Shakira smiled as she entered the court in downtown Madrid. She didn't answer reporters' questions. Shakira and Vives refuted the allegations by Livan Rafael Castellanos that "La Bicicleta" — which means "The Bicycle" in English — contains lyrics, rhythm and melody similar to those of his 1997 song, "Yo te quiero tanto."
Shakira, whose full name is Shakira Isabel Mebarak Ripoll, told the judge that Castellanos' song "is nothing like ... La Bicicleta, the melody is different, the music is different, the subject matter is different," according to private Spanish news agency Europa Press.
"My (song) talks about my homeland, it's a salute to my homeland — Barranquilla, Colombia — not Cuba," Shakira said, according to Europa Press. "It's different." "La Bicicleta" won two of the three biggest Grammy Latino awards for 2016, including song and record of the year.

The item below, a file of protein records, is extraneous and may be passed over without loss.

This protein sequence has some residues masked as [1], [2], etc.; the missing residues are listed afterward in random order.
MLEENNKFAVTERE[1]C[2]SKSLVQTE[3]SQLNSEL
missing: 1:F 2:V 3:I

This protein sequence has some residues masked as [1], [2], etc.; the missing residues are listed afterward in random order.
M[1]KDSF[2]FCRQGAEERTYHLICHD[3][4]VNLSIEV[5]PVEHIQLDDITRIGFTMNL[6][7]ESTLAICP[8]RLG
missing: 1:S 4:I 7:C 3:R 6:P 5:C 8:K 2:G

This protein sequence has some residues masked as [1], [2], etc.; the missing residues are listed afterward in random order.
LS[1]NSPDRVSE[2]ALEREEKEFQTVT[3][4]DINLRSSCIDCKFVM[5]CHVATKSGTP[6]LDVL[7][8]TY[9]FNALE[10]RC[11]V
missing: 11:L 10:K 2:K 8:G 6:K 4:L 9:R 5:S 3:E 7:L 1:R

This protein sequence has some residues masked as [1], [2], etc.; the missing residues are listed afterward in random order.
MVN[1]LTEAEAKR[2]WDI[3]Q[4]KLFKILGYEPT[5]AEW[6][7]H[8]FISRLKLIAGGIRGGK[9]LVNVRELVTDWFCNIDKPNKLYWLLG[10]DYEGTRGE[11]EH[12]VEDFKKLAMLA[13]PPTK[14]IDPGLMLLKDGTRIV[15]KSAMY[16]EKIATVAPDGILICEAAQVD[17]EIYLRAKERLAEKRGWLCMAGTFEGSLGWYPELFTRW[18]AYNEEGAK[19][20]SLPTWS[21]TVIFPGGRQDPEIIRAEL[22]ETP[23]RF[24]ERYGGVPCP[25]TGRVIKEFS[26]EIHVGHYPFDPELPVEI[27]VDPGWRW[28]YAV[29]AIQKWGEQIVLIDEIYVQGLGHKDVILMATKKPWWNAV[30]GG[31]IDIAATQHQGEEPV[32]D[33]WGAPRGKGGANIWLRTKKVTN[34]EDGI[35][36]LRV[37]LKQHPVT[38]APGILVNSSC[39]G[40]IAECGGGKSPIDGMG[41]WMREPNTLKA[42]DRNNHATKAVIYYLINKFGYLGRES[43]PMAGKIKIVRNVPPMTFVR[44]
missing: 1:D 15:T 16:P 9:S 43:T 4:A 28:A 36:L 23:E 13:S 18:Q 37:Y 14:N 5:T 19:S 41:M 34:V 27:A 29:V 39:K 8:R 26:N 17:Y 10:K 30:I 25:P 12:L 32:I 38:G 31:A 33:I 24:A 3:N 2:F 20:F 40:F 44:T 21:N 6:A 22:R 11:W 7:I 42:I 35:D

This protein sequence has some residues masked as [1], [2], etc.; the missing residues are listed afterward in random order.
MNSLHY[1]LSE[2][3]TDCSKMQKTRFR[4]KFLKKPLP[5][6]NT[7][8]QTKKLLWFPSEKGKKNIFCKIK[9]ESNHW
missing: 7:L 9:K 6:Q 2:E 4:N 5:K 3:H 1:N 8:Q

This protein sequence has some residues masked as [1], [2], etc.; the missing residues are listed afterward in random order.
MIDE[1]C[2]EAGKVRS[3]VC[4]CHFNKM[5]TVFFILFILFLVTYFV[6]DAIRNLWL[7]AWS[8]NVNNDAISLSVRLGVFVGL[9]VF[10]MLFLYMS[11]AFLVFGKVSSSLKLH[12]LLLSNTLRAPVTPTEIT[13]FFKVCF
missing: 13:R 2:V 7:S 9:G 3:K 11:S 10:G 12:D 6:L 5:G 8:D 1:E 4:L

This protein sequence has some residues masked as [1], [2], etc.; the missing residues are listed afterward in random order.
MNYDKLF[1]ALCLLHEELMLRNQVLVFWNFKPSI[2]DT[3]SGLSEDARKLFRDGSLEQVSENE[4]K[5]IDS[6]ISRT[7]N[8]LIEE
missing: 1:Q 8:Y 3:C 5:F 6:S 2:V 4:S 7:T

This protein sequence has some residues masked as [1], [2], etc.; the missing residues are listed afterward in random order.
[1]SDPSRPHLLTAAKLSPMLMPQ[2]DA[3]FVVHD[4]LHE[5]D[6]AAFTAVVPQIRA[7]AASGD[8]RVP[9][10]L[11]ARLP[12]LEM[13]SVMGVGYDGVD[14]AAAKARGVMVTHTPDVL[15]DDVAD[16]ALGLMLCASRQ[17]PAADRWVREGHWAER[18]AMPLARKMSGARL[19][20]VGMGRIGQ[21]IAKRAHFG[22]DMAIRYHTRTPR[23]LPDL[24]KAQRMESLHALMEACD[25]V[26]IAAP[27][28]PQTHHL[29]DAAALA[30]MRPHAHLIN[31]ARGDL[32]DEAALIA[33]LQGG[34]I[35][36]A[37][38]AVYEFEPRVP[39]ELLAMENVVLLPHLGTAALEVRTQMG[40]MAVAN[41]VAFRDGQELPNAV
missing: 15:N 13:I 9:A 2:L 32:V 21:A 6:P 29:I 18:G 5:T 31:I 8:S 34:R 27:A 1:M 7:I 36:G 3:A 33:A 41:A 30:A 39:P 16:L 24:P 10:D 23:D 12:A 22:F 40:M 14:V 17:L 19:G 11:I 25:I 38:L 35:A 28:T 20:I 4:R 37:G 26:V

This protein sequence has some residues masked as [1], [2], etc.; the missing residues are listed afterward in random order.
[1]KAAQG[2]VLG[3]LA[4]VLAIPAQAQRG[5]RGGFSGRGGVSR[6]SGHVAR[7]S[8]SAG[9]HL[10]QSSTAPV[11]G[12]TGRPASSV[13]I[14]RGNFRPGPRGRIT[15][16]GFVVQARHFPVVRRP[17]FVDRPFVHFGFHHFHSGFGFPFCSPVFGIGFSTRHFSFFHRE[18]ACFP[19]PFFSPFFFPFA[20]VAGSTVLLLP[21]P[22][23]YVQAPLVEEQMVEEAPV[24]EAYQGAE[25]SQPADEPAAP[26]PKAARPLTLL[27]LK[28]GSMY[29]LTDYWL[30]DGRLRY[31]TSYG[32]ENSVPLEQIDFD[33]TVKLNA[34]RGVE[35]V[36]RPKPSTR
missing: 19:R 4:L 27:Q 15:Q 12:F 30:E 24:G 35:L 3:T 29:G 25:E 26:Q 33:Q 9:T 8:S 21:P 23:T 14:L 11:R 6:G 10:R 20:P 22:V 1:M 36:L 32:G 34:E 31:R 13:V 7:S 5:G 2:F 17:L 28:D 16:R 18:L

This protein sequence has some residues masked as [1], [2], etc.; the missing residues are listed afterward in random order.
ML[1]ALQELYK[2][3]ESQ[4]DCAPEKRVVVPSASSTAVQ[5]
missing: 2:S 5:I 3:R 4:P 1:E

Vives told reporters he welcomed the chance to clear his name. Castellanos claimed that music experts supported his claim of plagiarism. "Let's see whether we can finally get to the bottom of this and justice can be done," he told The Associated Press in a telephone interview.
Sony Music, which released "La Bicicleta," made no immediate comment on the case. The court is expected to deliver its verdict in 20 days.